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Glamping is luxury and so much s’more

A private cabin at Orenda, which aims to merge camping in backcountry with comfort for mostly urban guests.

Orenda

A private cabin at Orenda, which aims to merge camping in backcountry with comfort for mostly urban guests.

I was raised in a camping family. I grew to love the closeness to nature, the proximity to hiking and fishing, and the ability to unplug from life’s complexities. But I’ve had some uncomfortable experiences. I found a scorpion in my sleeping bag in Argentina, had my tent flood in the rain in Olympic National Park, gone through moments when I craved fresh food, a dry, comfortable bed, even a massage. Little did I know I could have had these things, if only I’d gone glamping.

A fusion of glamor and camping, glamping has been popular in Europe and the western United States for years. Glamping properties vary, but at their core, they are full-service lodging options with fine cuisine, thick duvets, and fully featured sleeping quarters. Some glamping facilities house guests in tepees, others in treehouses. Semipermanent canvas tent cabins are another popular structure, inside which fresh flowers and plush throw rugs round out the luxurious atmosphere. This is what Camp Orenda in New York’s Adirondack Park offers its guests.

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Orenda is the first glamping property to open in the East. It’s in its third year of operation and sits in Johnsburg, west of Lake George and amid some of the Adirondack’s best outdoor recreation opportunities. An all-inclusive experience, Orenda spoils its guests by night and leads exploration into the surrounding wilderness by day. You can ride horseback or hike, kayak or fly fish, then settle into your cabin for a glass of wine and — yes — a massage. Glamping offers a luscious set of comforts at which even the most hardened backcountry enthusiast would have trouble turning up a nose.

According to David Webb, founder and owner of Camp Orenda, the goal is to “provide a backcountry camping experience within a very comfortable environment.” He went on to explain that “90 percent of our guests are from urban areas and don’t necessarily have the equipment or desire to camp in the backcountry without some of life’s amenities. Here, you can get out in the great outdoors and feel like you’re roughing it, but in the meantime everything is being taken care of for you.”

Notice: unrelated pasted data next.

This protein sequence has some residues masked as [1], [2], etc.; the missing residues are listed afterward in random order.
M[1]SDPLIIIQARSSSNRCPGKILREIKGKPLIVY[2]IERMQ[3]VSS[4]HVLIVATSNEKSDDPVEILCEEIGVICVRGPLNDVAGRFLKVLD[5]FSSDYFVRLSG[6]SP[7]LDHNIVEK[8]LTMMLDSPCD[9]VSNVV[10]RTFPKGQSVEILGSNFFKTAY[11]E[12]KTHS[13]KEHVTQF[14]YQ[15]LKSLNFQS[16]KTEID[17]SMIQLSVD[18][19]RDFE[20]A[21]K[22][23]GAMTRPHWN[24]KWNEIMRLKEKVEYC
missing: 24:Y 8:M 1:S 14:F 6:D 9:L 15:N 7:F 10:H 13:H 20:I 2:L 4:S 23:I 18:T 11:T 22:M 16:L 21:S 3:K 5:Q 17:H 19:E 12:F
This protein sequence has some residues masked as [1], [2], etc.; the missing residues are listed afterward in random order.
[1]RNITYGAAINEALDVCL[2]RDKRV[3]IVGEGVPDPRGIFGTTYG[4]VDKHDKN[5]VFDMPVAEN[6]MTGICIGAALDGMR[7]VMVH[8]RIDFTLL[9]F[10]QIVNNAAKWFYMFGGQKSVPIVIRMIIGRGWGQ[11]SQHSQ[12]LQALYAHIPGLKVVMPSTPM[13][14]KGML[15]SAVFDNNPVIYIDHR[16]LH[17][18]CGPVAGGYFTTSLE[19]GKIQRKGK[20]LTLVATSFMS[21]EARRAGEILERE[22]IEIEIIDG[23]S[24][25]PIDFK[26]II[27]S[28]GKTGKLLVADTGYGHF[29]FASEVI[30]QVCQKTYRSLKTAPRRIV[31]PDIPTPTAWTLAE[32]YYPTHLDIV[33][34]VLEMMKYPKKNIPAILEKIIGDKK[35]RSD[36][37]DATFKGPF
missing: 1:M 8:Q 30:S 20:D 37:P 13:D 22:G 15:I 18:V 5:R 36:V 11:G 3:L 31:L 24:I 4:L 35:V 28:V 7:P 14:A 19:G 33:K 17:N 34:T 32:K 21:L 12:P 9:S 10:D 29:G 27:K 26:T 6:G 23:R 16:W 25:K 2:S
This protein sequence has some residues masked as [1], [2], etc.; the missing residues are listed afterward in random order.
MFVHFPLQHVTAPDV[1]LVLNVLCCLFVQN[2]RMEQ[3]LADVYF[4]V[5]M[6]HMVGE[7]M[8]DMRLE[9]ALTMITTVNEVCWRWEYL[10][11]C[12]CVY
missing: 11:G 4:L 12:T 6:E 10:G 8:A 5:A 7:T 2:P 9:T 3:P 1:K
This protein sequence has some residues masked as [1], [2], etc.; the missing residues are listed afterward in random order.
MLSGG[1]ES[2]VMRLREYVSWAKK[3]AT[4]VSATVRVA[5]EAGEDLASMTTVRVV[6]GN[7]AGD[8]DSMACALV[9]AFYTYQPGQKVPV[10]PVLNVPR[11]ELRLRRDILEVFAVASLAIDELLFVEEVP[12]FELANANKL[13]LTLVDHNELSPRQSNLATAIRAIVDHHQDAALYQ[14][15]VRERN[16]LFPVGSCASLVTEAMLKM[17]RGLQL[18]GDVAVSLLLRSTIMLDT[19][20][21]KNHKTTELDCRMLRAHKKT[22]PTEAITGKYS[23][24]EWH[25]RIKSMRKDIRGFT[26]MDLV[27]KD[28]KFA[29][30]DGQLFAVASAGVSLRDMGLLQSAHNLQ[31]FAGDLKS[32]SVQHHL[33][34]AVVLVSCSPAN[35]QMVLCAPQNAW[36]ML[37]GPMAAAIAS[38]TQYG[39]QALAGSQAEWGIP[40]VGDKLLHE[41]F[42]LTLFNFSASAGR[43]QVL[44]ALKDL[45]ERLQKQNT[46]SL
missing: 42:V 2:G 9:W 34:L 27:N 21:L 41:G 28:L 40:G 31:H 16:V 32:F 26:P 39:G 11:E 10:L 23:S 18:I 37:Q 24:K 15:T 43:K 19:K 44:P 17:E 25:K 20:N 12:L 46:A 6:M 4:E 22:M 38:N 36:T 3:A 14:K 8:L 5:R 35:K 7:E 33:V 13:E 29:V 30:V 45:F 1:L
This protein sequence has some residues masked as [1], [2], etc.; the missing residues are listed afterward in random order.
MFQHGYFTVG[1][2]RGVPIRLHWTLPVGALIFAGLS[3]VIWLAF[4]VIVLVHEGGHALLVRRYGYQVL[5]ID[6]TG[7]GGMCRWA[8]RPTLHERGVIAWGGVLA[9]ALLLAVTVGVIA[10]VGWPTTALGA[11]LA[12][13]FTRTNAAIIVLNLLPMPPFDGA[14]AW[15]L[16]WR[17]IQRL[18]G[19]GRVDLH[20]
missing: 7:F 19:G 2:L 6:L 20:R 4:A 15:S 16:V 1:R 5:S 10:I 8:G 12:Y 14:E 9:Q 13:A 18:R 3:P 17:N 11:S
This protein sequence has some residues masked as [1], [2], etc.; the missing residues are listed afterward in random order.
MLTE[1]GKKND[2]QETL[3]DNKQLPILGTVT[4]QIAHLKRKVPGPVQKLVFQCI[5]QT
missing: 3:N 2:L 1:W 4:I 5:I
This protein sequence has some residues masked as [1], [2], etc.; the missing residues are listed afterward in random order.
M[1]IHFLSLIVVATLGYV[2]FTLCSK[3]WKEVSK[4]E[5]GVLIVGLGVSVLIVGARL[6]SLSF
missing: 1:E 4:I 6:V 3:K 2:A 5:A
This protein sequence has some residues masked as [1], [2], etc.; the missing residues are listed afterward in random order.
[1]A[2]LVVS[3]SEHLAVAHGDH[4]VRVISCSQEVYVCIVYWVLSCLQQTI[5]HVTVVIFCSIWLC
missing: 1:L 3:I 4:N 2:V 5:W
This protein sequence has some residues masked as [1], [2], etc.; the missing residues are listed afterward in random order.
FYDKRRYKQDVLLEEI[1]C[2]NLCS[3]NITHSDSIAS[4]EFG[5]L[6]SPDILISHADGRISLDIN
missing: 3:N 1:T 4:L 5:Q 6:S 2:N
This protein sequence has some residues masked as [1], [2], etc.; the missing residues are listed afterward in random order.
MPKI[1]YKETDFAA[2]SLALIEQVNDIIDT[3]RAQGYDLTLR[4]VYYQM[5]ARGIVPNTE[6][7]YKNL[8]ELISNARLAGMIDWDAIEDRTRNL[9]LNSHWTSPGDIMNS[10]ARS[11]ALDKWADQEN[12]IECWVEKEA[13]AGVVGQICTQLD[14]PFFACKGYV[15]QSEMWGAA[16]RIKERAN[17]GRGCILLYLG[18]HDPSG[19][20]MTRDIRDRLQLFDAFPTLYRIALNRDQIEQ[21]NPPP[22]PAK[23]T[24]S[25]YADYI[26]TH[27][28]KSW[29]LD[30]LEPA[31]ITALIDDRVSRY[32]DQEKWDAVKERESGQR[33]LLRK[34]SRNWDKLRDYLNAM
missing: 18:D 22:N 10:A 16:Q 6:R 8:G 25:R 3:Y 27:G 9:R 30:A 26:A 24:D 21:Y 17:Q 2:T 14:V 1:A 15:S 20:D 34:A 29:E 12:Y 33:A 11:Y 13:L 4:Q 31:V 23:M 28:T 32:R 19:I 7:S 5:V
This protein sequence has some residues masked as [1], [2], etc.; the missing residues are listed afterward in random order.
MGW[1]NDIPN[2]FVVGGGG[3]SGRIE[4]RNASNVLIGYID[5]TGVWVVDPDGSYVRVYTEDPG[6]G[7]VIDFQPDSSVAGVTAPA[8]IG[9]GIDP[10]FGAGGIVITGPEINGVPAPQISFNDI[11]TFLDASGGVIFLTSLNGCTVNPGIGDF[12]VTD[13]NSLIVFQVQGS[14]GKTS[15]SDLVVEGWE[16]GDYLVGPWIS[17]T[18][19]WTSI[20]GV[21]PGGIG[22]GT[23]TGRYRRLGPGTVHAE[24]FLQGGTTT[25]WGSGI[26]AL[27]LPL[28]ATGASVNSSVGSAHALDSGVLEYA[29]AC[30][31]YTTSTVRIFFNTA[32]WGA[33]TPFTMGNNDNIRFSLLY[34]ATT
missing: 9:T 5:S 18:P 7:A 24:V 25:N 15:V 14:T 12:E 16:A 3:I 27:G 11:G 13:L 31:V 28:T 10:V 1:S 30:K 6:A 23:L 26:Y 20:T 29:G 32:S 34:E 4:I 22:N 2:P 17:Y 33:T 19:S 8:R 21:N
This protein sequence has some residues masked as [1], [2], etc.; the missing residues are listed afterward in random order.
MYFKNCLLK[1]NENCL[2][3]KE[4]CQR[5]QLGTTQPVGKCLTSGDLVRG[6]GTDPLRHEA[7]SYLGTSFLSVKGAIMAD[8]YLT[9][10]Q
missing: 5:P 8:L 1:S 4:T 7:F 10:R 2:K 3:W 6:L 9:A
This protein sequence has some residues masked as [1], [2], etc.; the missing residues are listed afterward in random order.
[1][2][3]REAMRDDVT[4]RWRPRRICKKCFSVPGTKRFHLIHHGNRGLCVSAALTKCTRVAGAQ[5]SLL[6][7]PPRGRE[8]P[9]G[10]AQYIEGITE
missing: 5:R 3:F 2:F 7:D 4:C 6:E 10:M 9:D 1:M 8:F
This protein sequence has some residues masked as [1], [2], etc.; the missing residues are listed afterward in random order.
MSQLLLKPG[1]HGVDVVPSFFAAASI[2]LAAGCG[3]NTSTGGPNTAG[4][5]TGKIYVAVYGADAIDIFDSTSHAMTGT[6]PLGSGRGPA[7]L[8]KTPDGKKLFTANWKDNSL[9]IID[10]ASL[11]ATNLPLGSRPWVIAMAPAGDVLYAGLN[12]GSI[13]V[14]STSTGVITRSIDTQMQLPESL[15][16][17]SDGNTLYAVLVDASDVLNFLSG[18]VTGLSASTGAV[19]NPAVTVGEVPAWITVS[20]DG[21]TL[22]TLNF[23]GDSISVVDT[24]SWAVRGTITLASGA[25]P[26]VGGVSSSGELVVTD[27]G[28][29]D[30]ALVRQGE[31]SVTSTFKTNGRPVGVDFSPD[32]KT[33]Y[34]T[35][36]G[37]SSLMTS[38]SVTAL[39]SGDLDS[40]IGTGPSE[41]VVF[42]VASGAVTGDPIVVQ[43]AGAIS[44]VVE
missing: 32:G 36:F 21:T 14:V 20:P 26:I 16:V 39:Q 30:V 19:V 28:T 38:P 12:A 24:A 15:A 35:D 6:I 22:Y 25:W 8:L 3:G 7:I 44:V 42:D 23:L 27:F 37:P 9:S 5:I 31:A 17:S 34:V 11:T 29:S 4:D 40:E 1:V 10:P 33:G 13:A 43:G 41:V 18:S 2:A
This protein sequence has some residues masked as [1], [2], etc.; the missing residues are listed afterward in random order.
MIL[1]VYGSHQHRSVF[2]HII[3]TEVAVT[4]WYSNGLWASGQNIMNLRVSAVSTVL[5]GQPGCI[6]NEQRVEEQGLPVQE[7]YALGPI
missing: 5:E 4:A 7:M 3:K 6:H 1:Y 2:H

The Adirondack Park, or “Dacks,” is a 6.1 million-acre expanse of wilderness. Larger than the state of Vermont, the largest park in the Lower 48, it’s an evocative place that has inspired the musings of such figures as Henry David Thoreau and John Muir. Rippling mountains with giant faces of stone make for some of the most significant mountaineering terrain in the country. Gin-clear rivers coarse through the valleys, offering whitewater rafting opportunities on their roiling haystacks of rapids. Between the rapids, broad pools run thick with native trout. It’s an outdoor enthusiast’s paradise. You could explore the Adirondacks regularly for your entire life and not touch every corner.

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Camps like Orenda often operate through a relationship with local outfitters. Once you’ve settled into camp, you can choose from a potpourri of tours, ranging from guided hikes to rock-climbing lessons. There’s archery and lessons in camping skills and camping etiquette. Off-site and nearby, there’s ziplining, spelunking, horeback riding — even garnet mine tours. For kids, there are scavenger hunts and arts and crafts.

But you can also do nothing except read, nap, and relax. The vibe is pleasant and unworried, romantic and inviting, thanks to manicured paths, a warm-water outdoor shower, and crackling campfires at each of the five tent cabins.

A typical glam camping day starts with a fresh breakfast at the central dining structure. Farm-fresh eggs and bacon pop in cast iron skillets; buckwheat pancakes are stacked high next to mugs of gourmet coffee. There are flapjacks, muffins, omelets, cooked over an open flame and with ingredients from local farmers and an onsite garden.

Most guests then strike out with a trail lunch in hand (fresh fruit and paninis made with locally baked bread and Boar’s Head meats) for a day’s worth of adventure before returning in the afternoon to clean up, stoke the campfire, and prepare for dinner. Rosemary-infused pork chops, fire-roasted pizzas, and BBQ free-range chicken are just a few of the dinner offerings.

The evenings are spent enjoying the property and watching the sun set through the dense forest. And at Orenda, when the Adirondack mountain chill hits, fresh linens and comfortable bedding awaits, the nip in the air nipped in the bud by the warmth of a woodstove in each cabin.

Keep your ears peeled for grazing moose and your eyes open for eagles. And relax, knowing you don’t have to lift a finger other than to reach out and touch nature.

Brian Irwin can be reached at irwin08.bi@gmail.com.
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